History and textual criticism/debate aside, this book shows us the character of
our God as the Redeemer.

This story follows the adventures of three principle characters, Ruth, Naomi,
and Boaz. Ruth has just lost her husband and is in a state of loss and confusion.
She felt helpless and hopeless, but turned from her false gods to pursue the One
True God. Even though she was not a Jew she remained faithful to God. Naomi
was Ruth’s mother-in-law, a Jewess, who was led by family remembrances to go
back to her homeland, thereby exercising faith, too. Naomi trusted God even
though she sinned against God by leaving her homeland in the first place and
marring a Gentile. God looked beyond her sin and worked it out for good as He
does with us. God protected her and Ruth, who is an alien, through many harsh
trials and tribulations. God blessed Ruth’s faithfulness and brought to her a new
and better husband, Boaz. God even allowed her to be in the genealogy of
Jesus. Naomi, at first, was bitter and did not want to take Ruth back with her, but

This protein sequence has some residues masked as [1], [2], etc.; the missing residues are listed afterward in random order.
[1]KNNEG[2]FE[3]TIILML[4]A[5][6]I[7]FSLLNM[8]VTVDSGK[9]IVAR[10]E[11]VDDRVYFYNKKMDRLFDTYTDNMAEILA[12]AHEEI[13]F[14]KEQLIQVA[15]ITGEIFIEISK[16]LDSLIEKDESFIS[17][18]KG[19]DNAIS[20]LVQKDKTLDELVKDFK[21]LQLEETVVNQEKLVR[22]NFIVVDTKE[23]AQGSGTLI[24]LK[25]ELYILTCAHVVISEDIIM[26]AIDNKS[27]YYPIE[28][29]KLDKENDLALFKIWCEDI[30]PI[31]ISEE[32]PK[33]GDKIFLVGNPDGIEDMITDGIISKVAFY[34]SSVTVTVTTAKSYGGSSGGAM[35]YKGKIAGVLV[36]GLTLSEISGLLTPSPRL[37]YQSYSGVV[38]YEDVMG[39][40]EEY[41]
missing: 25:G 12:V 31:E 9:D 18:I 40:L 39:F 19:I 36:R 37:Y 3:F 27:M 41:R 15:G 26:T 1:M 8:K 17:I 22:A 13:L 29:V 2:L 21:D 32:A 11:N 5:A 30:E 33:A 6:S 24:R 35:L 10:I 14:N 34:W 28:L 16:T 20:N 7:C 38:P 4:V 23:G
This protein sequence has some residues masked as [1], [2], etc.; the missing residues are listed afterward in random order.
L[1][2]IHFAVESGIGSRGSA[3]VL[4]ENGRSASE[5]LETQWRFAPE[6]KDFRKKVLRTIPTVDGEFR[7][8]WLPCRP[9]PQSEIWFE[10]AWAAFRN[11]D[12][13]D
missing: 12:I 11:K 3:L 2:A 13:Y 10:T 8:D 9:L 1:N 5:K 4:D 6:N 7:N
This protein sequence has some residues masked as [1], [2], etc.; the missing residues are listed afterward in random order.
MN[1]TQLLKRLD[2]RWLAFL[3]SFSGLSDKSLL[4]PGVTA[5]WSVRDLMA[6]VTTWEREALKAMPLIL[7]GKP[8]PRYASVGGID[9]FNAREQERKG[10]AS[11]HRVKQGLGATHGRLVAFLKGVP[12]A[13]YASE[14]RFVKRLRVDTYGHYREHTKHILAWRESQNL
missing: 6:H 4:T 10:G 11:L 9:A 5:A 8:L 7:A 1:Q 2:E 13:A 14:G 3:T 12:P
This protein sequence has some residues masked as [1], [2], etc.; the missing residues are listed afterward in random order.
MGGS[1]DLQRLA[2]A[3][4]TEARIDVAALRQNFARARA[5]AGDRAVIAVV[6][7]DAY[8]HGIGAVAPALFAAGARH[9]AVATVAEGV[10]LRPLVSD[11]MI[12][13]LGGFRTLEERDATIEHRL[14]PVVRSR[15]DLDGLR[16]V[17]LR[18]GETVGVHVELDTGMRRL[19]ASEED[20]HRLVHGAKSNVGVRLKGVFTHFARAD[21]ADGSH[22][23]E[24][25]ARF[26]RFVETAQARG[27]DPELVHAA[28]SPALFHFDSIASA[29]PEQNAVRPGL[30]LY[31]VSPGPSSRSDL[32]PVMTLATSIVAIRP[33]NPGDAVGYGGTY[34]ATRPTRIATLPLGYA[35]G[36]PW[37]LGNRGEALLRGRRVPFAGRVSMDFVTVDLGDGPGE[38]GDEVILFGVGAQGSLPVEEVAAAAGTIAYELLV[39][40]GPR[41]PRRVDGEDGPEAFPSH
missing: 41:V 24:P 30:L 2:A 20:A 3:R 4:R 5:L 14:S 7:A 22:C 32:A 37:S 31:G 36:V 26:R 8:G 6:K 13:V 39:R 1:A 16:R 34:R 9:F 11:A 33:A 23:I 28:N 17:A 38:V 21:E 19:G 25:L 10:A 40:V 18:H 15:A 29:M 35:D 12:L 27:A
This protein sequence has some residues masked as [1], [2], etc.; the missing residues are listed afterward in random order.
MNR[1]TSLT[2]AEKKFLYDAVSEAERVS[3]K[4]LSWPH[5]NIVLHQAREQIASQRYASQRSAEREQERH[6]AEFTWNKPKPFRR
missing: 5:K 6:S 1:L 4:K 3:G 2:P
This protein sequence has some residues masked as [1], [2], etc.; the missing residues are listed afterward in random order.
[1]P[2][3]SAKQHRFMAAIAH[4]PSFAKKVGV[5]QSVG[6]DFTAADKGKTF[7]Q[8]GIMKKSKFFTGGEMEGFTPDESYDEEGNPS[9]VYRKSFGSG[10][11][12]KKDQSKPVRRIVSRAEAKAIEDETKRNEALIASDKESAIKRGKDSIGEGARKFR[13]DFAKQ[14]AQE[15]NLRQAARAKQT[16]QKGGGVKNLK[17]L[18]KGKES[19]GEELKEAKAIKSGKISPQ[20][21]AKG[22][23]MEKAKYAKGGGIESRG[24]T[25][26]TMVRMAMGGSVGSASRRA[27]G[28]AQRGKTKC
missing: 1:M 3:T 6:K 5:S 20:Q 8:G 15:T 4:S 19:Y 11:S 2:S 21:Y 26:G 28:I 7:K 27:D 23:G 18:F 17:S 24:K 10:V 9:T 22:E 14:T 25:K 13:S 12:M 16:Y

learned about faith and received blessings for her faithfulness, too. Boaz was a
relative of Naomi, and culturally, held the position to redeem her, which meant to
take care of her, which he did. In the process, both he and Ruth remained faithful
to God, and took their time to get to know one another before falling in love. This
book shows us the importance of faith and commitment.

Boaz was a man of integrity who had the opportunity to take advantage of a
young, pretty widow. Instead, he chose righteousness as he protected Ruth, and
looked after her needs. He made an extremely difficult situation for her easier by
not seeking his comfort or lust, and, eventually enjoyed a beautiful marriage. If he
had chosen the way of the world, he could never have had a good, enduring
relationship with Ruth. Ruth, who remained faithful, would also have missed out
on the relationship (Ruth 2:20; 3:10-11).